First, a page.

Discover new narratives based on old pontianak myths in Genevieve Chua’s latest solo exhibition. Child and the Beast provides an engaging, alternative take on local folklore and raises interesting questions on power structures and feminine archetypes within the local context.
NOV to DEC 2010
CHILDREN OF MEKONG
The Children of Mekong is an exhibition and multimedia project that explores water and sanitation issues in rural Asia. Commissioned by Lien Aid, the collaborative effort by documentary photographer Jean Qingwen Loo, journalists Chew Xinyi, Yang Huiwen and the Little Red Ants Creative Studio hopes to communicate life in Cambodia, Vietnam and China, where access to potable water remains a pipe dream.
OCT to NOV 2010
soliloquy is one man’s conversation with nature. It speaks of journeys taken, places uncovered, and growth renewed. The exhibition is the result of documentary photographer Terence Teo solo trip through Japan in 2010.
M.M I LOVE YOU
An exhibition about modern Singapore, M.M. I Love You features works by five Singaporean artists exploring the mythology of nationhood. Each artist provides a unique perspective on the stories that we tell ourselves and others about being Singaporeans. Curated by Charmaine Toh, featuring works by Amanda Heng, Ho Tzu Nyen, Tan Pin Pin, Bryan van der Beek and Jason Wee.
APR to JUN 2010
The exhibition of 16 photo collages records Thai artist M.L. Mingmongkol Sonakul’s experiences and interaction with places she has visited around the world, from Bangkok to New York and Los Angeles.
Commonly regarded as one of the beacons of modern India, Bangalore or Bengaluru has made a name for its IT firms and international business relations. Yet somewhere in this cosmopolitan hustle-bustle also persists an eclectic traditional charm.
Bengaluru Rush features images by participants of the workshop in Bangalore and Mysore in November 2008, led by US-based photo-essayist David H Wells. The photographers are- Birgit Voogt, Deanna Ng, Jean Qingwen Loo, Karen Lucas, Kelvin Theseira, Melissa de Silva, Ng Boon Cheng, Paul Seow and Savita Rao.
OCT – NOV 2007
By Russel Zehnder
Because “the world makes better sense photographed”, Russel Zehnder’s black and white photographs document individuals in the “huge big continuum of human traffic” he encountered in his journeys around Northern India (Delhi, Varanasi, Bodhgaya, Darjeeling and Agra).
JUL – AUG 2007
EVERYBODY KNOWS YOU CRIED LAST NIGHT
By Sean Lee
Like stills captured from a film, Sean Lee photographs feature his family members in constructed narratives within each picture and are shot within the family home.
MAY – JUN 2006
SCRAPS OF MEMORIES
By Ruby Seng, Jeanette Ng & Heng Kiang Koon
Curated by Chow Chee Yong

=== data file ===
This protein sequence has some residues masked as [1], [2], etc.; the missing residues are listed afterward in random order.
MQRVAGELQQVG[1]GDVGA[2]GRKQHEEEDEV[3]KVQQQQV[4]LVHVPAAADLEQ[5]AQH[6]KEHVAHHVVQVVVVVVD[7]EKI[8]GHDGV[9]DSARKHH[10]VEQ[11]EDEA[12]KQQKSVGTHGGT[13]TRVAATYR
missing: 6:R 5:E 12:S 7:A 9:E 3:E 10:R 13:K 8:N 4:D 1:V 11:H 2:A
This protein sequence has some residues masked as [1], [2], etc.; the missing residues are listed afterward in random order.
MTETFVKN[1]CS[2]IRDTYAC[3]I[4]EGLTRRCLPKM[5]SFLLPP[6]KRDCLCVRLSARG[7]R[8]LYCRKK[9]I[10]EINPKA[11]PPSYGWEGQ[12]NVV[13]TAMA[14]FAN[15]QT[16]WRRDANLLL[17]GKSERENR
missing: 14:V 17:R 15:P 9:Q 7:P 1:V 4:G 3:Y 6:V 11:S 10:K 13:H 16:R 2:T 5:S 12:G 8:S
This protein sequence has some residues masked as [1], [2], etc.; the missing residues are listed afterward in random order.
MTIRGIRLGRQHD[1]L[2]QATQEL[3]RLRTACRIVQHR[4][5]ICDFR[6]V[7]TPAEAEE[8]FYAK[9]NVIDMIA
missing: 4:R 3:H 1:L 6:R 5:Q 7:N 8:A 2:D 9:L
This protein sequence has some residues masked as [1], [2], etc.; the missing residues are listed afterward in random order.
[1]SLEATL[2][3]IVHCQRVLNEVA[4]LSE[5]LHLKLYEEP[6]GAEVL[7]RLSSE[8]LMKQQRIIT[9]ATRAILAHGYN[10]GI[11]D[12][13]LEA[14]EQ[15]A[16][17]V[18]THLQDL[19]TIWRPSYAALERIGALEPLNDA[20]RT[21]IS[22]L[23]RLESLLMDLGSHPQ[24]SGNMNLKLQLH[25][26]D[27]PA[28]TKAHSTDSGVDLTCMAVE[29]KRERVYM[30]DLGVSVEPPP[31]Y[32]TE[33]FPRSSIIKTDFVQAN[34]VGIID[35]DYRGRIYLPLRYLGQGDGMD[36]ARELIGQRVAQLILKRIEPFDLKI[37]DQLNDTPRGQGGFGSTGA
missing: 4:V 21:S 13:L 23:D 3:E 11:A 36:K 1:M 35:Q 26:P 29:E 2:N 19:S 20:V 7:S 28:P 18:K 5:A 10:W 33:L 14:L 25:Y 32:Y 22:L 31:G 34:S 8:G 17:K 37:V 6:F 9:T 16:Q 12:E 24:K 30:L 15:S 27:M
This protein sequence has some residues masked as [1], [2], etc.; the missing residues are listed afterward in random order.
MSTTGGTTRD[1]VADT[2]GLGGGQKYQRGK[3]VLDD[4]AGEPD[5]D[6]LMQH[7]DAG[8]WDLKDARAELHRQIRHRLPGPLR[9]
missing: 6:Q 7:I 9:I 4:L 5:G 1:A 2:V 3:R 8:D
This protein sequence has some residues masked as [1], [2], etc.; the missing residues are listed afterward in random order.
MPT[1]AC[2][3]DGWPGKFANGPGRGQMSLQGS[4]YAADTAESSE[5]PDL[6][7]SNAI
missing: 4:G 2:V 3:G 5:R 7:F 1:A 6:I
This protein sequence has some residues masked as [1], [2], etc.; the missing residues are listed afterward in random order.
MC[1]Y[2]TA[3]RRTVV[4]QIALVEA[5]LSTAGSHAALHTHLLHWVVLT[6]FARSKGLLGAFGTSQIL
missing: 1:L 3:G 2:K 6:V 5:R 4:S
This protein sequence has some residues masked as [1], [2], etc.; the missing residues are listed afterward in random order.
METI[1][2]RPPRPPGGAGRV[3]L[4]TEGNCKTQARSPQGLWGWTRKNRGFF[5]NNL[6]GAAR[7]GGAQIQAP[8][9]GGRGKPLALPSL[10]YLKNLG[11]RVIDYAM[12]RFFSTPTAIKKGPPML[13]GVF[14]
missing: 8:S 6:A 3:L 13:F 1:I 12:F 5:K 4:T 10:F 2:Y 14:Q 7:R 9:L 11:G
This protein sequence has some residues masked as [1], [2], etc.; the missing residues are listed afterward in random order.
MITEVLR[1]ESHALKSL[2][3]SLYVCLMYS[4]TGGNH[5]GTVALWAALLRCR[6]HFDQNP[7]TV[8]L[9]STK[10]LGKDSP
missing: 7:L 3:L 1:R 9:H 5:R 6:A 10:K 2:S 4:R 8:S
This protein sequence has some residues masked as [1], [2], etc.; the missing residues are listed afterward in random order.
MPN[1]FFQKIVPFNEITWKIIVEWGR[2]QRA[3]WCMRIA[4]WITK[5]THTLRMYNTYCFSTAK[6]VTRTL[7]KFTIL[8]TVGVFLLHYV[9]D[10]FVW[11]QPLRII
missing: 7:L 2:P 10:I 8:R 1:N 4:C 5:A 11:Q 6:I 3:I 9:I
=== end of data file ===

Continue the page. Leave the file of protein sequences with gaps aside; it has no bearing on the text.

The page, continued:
Three former participants in the Black & White Photography workshop at Objectifs, taught by Chow Chee Yong, came together to do this group show. The photographers’ images seek to document their personal recollections and also echo and evoke the viewer’s own half-forgotten memories.
Inside Out is a project that empowers low-wage migrant workers with basic photography skills as an avenue to express themselves. The exhibition featured works by participants of the 2006 workshops. Prints were for sale with proceeds going to non-profit Migrant Voices.
By Tan Ngiap Heng
Tête-à-Tête is an exhibition of portraits by Tan Ngiap Heng of people in the arts in Singapore. His subjects have included people like actor/director Ivan Heng, ballerina Xia Hai Ying and writer/painter Parvarthi Nayar. The works appearing in Tête-à-Tête are personal interactions with the artists that he has met during his work.
INSPIRATIONS FROM LANDMARKS
By Chris Yap
Yap worked with W!ldRice Theatre on Landmarks – Asian Boys Vol 2, a collection of eight plays based on eight landmarks and the literal and metaphorical spaces represented by them. He created a series of background images that interwove emotions and spaces.
By Tan Ngiap Heng
Skin is Tan Ngiap Heng’s first complete exhibition of nudes. In this show, the photographer, who has a deep interest in the human condition and the human spirit, explores the many different sides to a person by focusing three exploration studies on the same model.
By Edmund Seet
This showcase of black and white photographic imprints blurs the boundaries of art and photography. Images of construction sites and common spaces are captured in a monolithic manner. The photographer hopes thes esimple imprints will engage the audience in finding beauty in everyday or forgotten things.
LIGHT TRAILS – UNDER CONSTRUCTION
By Chow Chee Yong
Seeking to make unique images in the night, Chow Chee Yong noticed there is life in construction areas at night. The long exposures ranging from 15 minutes to more than an hour are fleeting moments that can only be captured by film.
By Tay Kay Chin
Documentary photographer Tay Kay Chin that captures a side of Singapore that we often see but rarely notice – until it vanishes.